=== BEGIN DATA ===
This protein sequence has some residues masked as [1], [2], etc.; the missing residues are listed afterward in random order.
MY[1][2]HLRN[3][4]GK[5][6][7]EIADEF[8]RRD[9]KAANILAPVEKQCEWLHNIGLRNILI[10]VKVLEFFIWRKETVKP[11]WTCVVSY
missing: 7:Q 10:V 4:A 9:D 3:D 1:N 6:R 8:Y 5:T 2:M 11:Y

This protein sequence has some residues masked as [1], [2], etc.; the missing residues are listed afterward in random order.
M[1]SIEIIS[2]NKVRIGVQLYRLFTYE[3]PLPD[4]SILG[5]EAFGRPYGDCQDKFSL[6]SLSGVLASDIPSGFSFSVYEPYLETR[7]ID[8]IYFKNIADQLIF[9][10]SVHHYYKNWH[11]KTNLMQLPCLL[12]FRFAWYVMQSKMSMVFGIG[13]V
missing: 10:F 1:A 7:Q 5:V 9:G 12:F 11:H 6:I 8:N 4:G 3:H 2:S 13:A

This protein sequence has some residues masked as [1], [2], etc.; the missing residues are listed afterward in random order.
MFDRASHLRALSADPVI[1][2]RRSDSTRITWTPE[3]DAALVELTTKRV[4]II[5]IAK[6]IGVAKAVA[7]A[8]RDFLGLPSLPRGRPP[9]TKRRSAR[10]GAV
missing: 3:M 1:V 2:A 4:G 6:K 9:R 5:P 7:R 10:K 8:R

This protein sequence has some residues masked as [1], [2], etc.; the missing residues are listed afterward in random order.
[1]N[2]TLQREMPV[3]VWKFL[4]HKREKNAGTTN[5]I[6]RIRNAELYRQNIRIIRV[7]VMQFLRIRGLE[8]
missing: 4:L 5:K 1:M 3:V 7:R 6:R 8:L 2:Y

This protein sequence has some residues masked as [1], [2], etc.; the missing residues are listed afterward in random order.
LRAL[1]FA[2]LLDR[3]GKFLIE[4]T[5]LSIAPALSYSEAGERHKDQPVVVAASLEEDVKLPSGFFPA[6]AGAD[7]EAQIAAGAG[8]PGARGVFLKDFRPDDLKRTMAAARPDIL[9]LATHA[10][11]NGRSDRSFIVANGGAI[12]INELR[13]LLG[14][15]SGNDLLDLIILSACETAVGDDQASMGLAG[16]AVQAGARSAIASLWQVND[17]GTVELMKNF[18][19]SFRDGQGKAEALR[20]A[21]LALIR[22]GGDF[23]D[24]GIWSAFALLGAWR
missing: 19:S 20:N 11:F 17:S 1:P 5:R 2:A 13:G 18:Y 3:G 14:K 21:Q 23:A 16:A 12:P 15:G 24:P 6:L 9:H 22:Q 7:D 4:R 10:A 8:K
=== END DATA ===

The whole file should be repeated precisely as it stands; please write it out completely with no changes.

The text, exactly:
This protein sequence has some residues masked as [1], [2], etc.; the missing residues are listed afterward in random order.
MY[1][2]HLRN[3][4]GK[5][6][7]EIADEF[8]RRD[9]KAANILAPVEKQCEWLHNIGLRNILI[10]VKVLEFFIWRKETVKP[11]WTCVVSY
missing: 7:Q 10:V 4:A 9:D 3:D 1:N 6:R 8:Y 5:T 2:M 11:Y

This protein sequence has some residues masked as [1], [2], etc.; the missing residues are listed afterward in random order.
M[1]SIEIIS[2]NKVRIGVQLYRLFTYE[3]PLPD[4]SILG[5]EAFGRPYGDCQDKFSL[6]SLSGVLASDIPSGFSFSVYEPYLETR[7]ID[8]IYFKNIADQLIF[9][10]SVHHYYKNWH[11]KTNLMQLPCLL[12]FRFAWYVMQSKMSMVFGIG[13]V
missing: 10:F 1:A 7:Q 5:V 9:G 12:F 11:H 6:I 8:N 4:G 3:H 2:S 13:A

This protein sequence has some residues masked as [1], [2], etc.; the missing residues are listed afterward in random order.
MFDRASHLRALSADPVI[1][2]RRSDSTRITWTPE[3]DAALVELTTKRV[4]II[5]IAK[6]IGVAKAVA[7]A[8]RDFLGLPSLPRGRPP[9]TKRRSAR[10]GAV
missing: 3:M 1:V 2:A 4:G 6:K 9:R 5:P 7:R 10:K 8:R

This protein sequence has some residues masked as [1], [2], etc.; the missing residues are listed afterward in random order.
[1]N[2]TLQREMPV[3]VWKFL[4]HKREKNAGTTN[5]I[6]RIRNAELYRQNIRIIRV[7]VMQFLRIRGLE[8]
missing: 4:L 5:K 1:M 3:V 7:R 6:R 8:L 2:Y

This protein sequence has some residues masked as [1], [2], etc.; the missing residues are listed afterward in random order.
LRAL[1]FA[2]LLDR[3]GKFLIE[4]T[5]LSIAPALSYSEAGERHKDQPVVVAASLEEDVKLPSGFFPA[6]AGAD[7]EAQIAAGAG[8]PGARGVFLKDFRPDDLKRTMAAARPDIL[9]LATHA[10][11]NGRSDRSFIVANGGAI[12]INELR[13]LLG[14][15]SGNDLLDLIILSACETAVGDDQASMGLAG[16]AVQAGARSAIASLWQVND[17]GTVELMKNF[18][19]SFRDGQGKAEALR[20]A[21]LALIR[22]GGDF[23]D[24]GIWSAFALLGAWR
missing: 19:S 20:N 11:F 17:S 1:P 5:R 2:A 13:G 18:Y 3:G 14:K 21:Q 23:A 16:A 12:P 15:G 24:P 6:L 9:H 22:Q 7:D 4:R 10:A 8:K